Name: Kai and Julie
Location: Homebase is Berlin, Germany
Size: 118 square feet
Years lived in: 6 months, owned
We found our home in Berlin by accident. We saw the bus standing on the street on our way to grab a coffee and bought it one day later without knowing anything about US school buses. In Germany you rarely find buses like that and the size is perfect for traveling Europe.
→ Kai and Julie share their school bus life online through Instagram, @wetravelbybus and on Facebook, also under the handle @wetravelbybus. And check out Kai's work, a cinematographer and director, on his website.
We stripped the bus down to the bare metal and started the conversion from ground up. Having a blank canvas is a great way to start a conversion like that, and it's the toughest. We didn't have a master plan and developed everything on the go.
→ See before photos of the bus!
Since sleeping comfortably is key and cooking is just as important to us, we made the whole layout favoring these two key elements. Having a wood stove was also a must for us since we are open fire addicts. Also what was important to us was the use of refurbished materials as much as possible. As a tribute to our home base Berlin, we used old Berlin loft flooring wood for the cupboards and the table. The woodwork on the wall and shelves comes from old vegetable boxes, which we took apart.
"Our bus is a very peaceful place and sometimes, at special places, time seems to stand still."
We were trying to keep things as simple as possible, even though the technical installation is rather high-key, since we wanted a four-seasons, off-grid bus. We carry about 26 gallons of fresh water, which is filtered to drinking quality, and we use a portable composting toilet, which works great.
We had the Tiny House idea in our heads for quite some time, but there was always the problem of where to put it; we didn't want to be stationary. The bus gives us the best of both worlds.
Apartment Therapy Survey:
Our Style: I guess you call it shabby chic.
Inspiration: We got most inspiration from Instagram and from Youtube. We looked at other bus conversions but drew a lot of inspiration from tiny house builders.
Favorite Element: Our favorite element is definitely our wood stove. It makes you feel super cozy and gives the whole bus a true cabin feeling. It just makes you feel at home. Nothing beats having a candlelight dinner with the stove on. Besides the entertainment, there is a practical part, too. We heat the bus with it and we also use it to cook, which works great.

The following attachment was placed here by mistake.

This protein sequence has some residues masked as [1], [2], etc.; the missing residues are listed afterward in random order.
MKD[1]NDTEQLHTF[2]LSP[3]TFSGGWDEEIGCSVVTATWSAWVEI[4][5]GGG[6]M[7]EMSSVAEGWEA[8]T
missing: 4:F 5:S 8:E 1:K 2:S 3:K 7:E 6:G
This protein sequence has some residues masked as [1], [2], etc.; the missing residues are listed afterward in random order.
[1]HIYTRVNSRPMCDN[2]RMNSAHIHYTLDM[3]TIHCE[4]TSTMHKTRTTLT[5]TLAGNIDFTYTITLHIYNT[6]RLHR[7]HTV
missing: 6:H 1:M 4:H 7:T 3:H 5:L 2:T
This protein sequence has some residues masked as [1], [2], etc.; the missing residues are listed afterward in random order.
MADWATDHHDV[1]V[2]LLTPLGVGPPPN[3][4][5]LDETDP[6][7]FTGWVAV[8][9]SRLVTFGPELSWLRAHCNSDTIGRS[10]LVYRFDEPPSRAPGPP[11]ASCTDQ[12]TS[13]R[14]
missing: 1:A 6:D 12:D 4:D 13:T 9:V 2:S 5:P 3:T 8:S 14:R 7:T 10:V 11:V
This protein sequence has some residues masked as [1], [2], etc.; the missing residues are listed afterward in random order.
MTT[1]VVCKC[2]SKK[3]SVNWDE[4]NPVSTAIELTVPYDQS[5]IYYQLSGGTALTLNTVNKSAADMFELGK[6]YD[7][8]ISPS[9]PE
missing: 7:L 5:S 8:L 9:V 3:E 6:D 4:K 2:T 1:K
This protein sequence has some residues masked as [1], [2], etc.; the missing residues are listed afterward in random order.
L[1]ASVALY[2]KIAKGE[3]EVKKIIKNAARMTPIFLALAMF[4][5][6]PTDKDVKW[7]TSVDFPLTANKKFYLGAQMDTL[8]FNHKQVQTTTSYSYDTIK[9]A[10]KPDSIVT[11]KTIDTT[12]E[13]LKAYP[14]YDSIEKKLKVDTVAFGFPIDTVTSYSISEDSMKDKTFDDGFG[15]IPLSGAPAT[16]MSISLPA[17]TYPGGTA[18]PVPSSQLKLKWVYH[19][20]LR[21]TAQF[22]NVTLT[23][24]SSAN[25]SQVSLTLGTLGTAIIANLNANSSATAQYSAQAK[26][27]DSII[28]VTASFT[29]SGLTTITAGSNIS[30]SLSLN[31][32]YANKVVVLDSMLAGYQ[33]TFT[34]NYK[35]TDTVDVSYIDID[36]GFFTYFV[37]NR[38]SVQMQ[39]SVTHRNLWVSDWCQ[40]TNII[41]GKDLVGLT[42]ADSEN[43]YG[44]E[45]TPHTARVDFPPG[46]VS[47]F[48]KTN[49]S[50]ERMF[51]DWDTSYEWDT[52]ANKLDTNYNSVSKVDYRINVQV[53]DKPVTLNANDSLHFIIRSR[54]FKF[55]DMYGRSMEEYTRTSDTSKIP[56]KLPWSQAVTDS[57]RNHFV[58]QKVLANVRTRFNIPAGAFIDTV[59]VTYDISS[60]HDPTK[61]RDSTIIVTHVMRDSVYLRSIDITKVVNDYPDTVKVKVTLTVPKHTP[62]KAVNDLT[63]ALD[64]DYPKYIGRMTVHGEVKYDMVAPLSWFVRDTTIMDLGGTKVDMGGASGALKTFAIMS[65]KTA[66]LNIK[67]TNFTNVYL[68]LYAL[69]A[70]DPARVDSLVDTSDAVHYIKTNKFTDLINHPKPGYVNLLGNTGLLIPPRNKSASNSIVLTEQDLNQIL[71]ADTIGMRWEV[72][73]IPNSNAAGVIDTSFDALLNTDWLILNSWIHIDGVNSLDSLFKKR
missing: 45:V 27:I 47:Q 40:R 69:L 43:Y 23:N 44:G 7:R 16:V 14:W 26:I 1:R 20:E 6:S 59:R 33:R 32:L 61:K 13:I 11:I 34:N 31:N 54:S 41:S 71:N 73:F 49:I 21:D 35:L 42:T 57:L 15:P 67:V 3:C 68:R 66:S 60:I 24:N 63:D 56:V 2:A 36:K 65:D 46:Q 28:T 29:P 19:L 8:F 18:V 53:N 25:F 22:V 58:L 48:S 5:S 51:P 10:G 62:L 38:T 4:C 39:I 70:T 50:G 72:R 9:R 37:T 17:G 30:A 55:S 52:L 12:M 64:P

If you could magically change something about your home, what would it be? I would put a "shower on demand" in it.
Biggest embarrassment: To be honest… nothing! We are totally proud of what we have achieved together and spending time in our bus is priceless.
What friends say: Actually most people that stop by say that they always wanted to do something like that, or to live like that. Unfortunately most people don't do it.
Biggest Challenge: Since we did the whole conversion ourselves the biggest challenge was learning everything we needed to know. Converting a bus is the same as building a house, just smaller. You have to master the same disciplines. Insulation, plumbing, woodwork, electric installation, etc.—that was pretty tough. YouTube helped quite a bit and of course a great van life community.
Proudest DIY: Skill wise definitely the electrical system with solar energy etc. Idea wise our "pull out" table. It's a game changer.
Biggest Indulgence: There is no place on earth we have ever slept so good. Our fixed queen-size bed was a must for us and we just love it. Since we mostly park at remote places we truly enjoy the silence and the sounds of nature when we wake up. Our bus is a very peaceful place and sometimes, at special places, time seems to stand still.
Best Advice: Don't overthink stuff and follow your gut feeling!
Wood Stove — Cubic Mini Wood Stoves